Today, I link to and excerpt from Emergency Medicine Cases‘ Ep 117 TIA Update – Risk Stratification, Workup and Dual Antiplatelet Therapy*.
* Helman, A, Himmel, W, Dushenski, D. TIA Update – Risk Stratification, Workup and Dual Antiplatelet Therapy. Emergency Medicine Cases. November, 2018. https://emergencymedicinecases.com/tia-update/. Accessed 6-13-2023.
*Also, see and review Helman, A, Himmel, W, Dushenski, D. ED Stroke Management in the Age of Endovascular Therapy. Emergency Medicine Cases. January, 2019. https://emergencymedicinecases.com/stroke-update-endovascular-therapy/. Accessed 6-13-2023.
All that follows is from Ep 117 TIA Update.
Much has changed in recent years when it comes to TIA risk stratification, workup and antiplatelet therapy. In this podcast we use the overarching theme of timing to elucidate how to distinguish true TIA from the common TIA mimics, the importance of timing in the workup of TIA, why the duration of therapy with dual antiplatelet therapy and timing of starting anticoagulation in patient with atrial fibrillation, contributes to the difference between preventing catastrophic strokes and causing intracranial hemorrhage. Remember that stroke is a leading cause of adult disability and is the third leading cause of death in Canada. It’s time we paid more attention to TIA…
The ED misdiagnosis rate of TIA has been reported to be between 5% and 31%, which can lead to needless workups, iatrogenic complications and morbidity. The three mimics that are often not obvious on history and physical are migraines, seizures and psychiatric disorders. Distinguishing these from TIA is mostly in the timing of symptom onset, associated symptoms and presence of “positive” vs “negative” symptoms. It is important to consider a few of the less common underlying causes of TIA in the ED as these have time-sensitive workups and therapies.
An observational study from 2014 shows that memory loss, headache, and blurred vision were associated with mimics, while unilateral weakness was associated with true TIA.
Clinical Pearl: The “TIA AND” presentation. TIA symptoms AND neck pain – think neck dissection. TIA symptoms AND fever or new heart murmur – think endocarditis.
TIA risk stratification – the death of the ABCD2 score
The importance of risk stratification for TIA lies in the questions: what’s the chance that a TIA patient you see in the ED will have a stroke in the next 2 days? 90 days? And can we identify the patients who are eligible for a carotid endarterectomy fast enough to prevent that stroke?
There exists an alarming 12-20% 90 day stroke risk in those presenting with high risk TIA symptoms. Half of these patient suffer from a stroke in the first 48hrs. A 2016 NEJM study fortunately found that this high risk can be reduced to less than 4% with rapid follow-up and aggressive secondary prevention. Based on these findings, it is good practice for high risk TIA patients to be worked up in the first 48 hours.
So which patients who present with TIA symptoms are high risk?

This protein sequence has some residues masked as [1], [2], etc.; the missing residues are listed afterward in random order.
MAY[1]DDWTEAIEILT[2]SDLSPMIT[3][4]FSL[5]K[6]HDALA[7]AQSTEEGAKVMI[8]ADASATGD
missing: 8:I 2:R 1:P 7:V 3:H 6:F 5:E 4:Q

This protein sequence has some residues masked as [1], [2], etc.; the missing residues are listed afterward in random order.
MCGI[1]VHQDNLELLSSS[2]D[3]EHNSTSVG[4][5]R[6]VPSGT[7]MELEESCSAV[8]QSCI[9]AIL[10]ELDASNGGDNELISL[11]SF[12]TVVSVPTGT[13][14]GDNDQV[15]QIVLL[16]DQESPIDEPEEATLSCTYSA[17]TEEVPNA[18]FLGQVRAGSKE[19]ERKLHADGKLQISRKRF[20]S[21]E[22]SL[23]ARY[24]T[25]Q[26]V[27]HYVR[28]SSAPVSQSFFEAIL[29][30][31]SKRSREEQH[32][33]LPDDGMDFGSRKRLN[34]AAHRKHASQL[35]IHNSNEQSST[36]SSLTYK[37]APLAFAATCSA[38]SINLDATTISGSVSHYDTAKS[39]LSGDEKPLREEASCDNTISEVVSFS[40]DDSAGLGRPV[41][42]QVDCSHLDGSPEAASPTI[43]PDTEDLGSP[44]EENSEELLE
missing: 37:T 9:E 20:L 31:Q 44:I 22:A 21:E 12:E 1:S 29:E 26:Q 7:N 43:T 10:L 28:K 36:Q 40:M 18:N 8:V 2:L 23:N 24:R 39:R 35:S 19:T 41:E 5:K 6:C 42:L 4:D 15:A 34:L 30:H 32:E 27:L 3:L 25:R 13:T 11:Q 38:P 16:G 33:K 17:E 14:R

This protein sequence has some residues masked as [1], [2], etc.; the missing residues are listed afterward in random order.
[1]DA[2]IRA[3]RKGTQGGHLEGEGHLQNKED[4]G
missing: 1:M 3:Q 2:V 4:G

While the CHADS2VASC helps identify AFib patients at risk for future embolic event, The ABCD2 score has been the most ubiquitously used risk stratifying tool in ED since its inception. The elements of the ABCD2 include:
- Age over 60
- Initial BP over 140/90
- Clinical features of unilateral weakness and speech impairment
- Duration of symptoms
- History of D
More recent studies by Stead and Ghia have failed to validate the ABCD2 score and have shown that the score is neither sensitive nor specific and is inaccurate, at any cut-point. In 2011, Perry’s external validation of the ABCD2 found that by using this score, physicians were misclassifying up to 8% of patients as low risk. Sensitivity of the score for high risk patients was found to be only 31.6%.
As recognized in the latest iteration of the Canadian Heart and Stroke Guideline from 2018, the most important prognostic feature of the ABCD2 score appears to be the Clinical features:
“Very High Risk for Recurrent Stroke (Symptom onset within last 48 Hours):
- Transient, fluctuating or persistent unilateral weakness (face, arm and/or leg);
- Transient, fluctuating or persistent language/speech disturbance;
- And/or fluctuating or persistent symptoms without motor weakness or language/speech disturbance (e.g. hemibody sensory symptoms, monocular vision loss, hemifield vision loss, +/- other symptoms suggestive of posterior circulation stroke such as binocular diplopia, dysarthria, dysphagia, ataxia).”
The bottom line: high risk patients are the ones with either true motor deficit of a limb or face or a speech deficit. This is important not only to determine who needs a rapid workup to assess eligibility for carotid endarterectomy and hopefully prevent a catastrophic stroke, but also to identify those patients who will likely benefit from dual antiplatelet therapy.Update 2021: The Canadian TIA score was validated using a multicenter prospective cohort study involving 7607 patients in the ED with TIA or minor stroke, and was found to more accurately stratify the risk of subsequent stroke and carotid endarterectomy / stenting when compared to the ABCD2 and ABCD2i scores. Abstract